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Incredible before and after images show bomb-hit Westminster Abbey in World War Two

Caught in the cross fire: Incredible before and after images show bomb-hit Westminster Abbey following its worst night of the Blitz… and its reconstruction

  • Abbey suffered worst bomb damage of Second World War on the night of May 10 to 11, in 1941
  • Clusters of incendiaries fell on the Abbey roof and in the church’s precincts, setting fire to the roof
  • Thankfully, the burning timbers fell into the church, allowing the flames to be extinguished  
  • Pictures released by the Abbey to mark anniversary of the bombing show the damage the munitions caused

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Just over eighty years ago, on the night of May 10, 1941, Westminster Abbey suffered its worst bomb damage of the Second World War.

Clusters of incendiaries fell on the Abbey roof and in the church’s precincts. 

Most were quickly put out by fire watchers but one on the lantern roof, in the centre of the church, could not easily be reached and sent flames shooting 40 feet into the sky above London

The Abbey – the site of the coronation of every British monarch since William the Conqueror in 1066 – could have burned to the ground.  

Thankfully, the burning timbers and molten lead fell to the floor below – where monarchs are enthroned at a coronation – and the fire was more easily extinguished.

On the same night, the Deanery was gutted by fire and three clergy houses in the cloisters were destroyed.

In pictures released by the church to mark the 80th anniversary of the bombing, you can see the damage and how the Abbey was later restored. 

Just over eighty years ago, on the night of May 10, 1941, Westminster Abbey suffered its worst bomb damage of the Second World War. In pictures released by the church to mark the anniversary of the bombing, you can see the damage and how the Abbey was later restored

Also seen are some of the fire watchers who heroically protected the Abbey and whose hard work and vigilance helped to ensure that even on the night of the worst bombing raid, the damage was limited.

The Abbey also benefited from precautions that had been taken at the outbreak of war in 1939.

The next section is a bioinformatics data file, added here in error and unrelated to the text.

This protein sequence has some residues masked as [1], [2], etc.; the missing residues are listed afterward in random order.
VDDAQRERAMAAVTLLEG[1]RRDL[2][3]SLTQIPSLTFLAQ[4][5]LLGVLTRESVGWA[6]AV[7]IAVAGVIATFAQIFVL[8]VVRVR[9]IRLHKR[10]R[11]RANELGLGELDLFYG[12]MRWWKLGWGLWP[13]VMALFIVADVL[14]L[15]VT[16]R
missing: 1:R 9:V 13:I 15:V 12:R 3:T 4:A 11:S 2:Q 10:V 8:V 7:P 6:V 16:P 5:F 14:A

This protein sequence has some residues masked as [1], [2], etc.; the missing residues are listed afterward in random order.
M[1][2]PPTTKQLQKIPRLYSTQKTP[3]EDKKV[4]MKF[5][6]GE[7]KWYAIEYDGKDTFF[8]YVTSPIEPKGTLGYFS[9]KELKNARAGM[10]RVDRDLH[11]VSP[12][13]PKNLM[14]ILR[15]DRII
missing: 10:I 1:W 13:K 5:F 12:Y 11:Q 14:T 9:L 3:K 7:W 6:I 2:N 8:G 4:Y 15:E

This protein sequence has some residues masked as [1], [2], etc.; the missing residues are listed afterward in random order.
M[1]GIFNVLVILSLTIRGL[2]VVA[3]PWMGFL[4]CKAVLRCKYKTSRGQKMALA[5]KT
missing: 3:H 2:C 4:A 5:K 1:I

Many of its treasures, including gilt bronze and oak tomb effigies, manuscripts and tapestries were evacuated for safety to country houses. 

Some of the stained glass windows were boarded over but quite a lot of glass was blown out by the blast, especially in 1940. 

Around 60,000 sand bags were used to protect immoveable royal and medieval tombs. The Coronation Chair was sent for safety to Gloucester Cathedral.

More than 700 tonnes of high explosives and 86,000 incendiaries were dropped across London on the night of May 10. The damage to the Abbey’s Little Cloiser

The Abbey – the site of the coronation of every British monarch since William the Conqueror in 1066 – could have burned to the ground. Pictured: The Abbey viewed from College Garden

Areas of the Abbey were also set aside as APR (Air Raid Precautions) headquarters, a dressing station and dispensary. 

An air raid shelter was available for the clergy in College Garden.

Services continued in the Abbey throughout the war, with the nave altar being used after the May raid. 

More than 700 tonnes of high explosives and 86,000 incendiaries were dropped across London on the night of May 10.  

Also seen are some of the fire watchers who heroically protected the Abbey and whose hard work and vigilance helped to ensure that even on the night of the worst bombing raid, the damage was limited

Also seen are some of the fire watchers who heroically protected the Abbey and whose hard work and vigilance helped to ensure that even on the night of the worst bombing raid, the damage was limited

Around 60,000 sand bags were used to protect immoveable royal and medieval tombs

Around 60,000 sand bags were used to protect immoveable royal and medieval tombs

The fire in the Abbey's roof caused some of the timbers, along with molten lead, to fall in

The fire in the Abbey’s roof caused some of the timbers, along with molten lead, to fall in 

A Westminster Abbey warning notice from October 1939 laid out what would happen if there was an air raid warning

A Westminster Abbey warning notice from October 1939 laid out what would happen if there was an air raid warning 

As well as the damage inflicted on the Abbey, the nearby House of Commons was totally destroyed after being hit by a bomb. 

The Medieval roof timbers of Westminster Hall were also set alight by incendiaries. 

After the blaze at the Abbey, King George VI and his wife Queen Elizabeth visited to inspect the damage.    

The lantern roof was built after the war and the Abbey has since undergone major restoration, between 1995 and 1998.   

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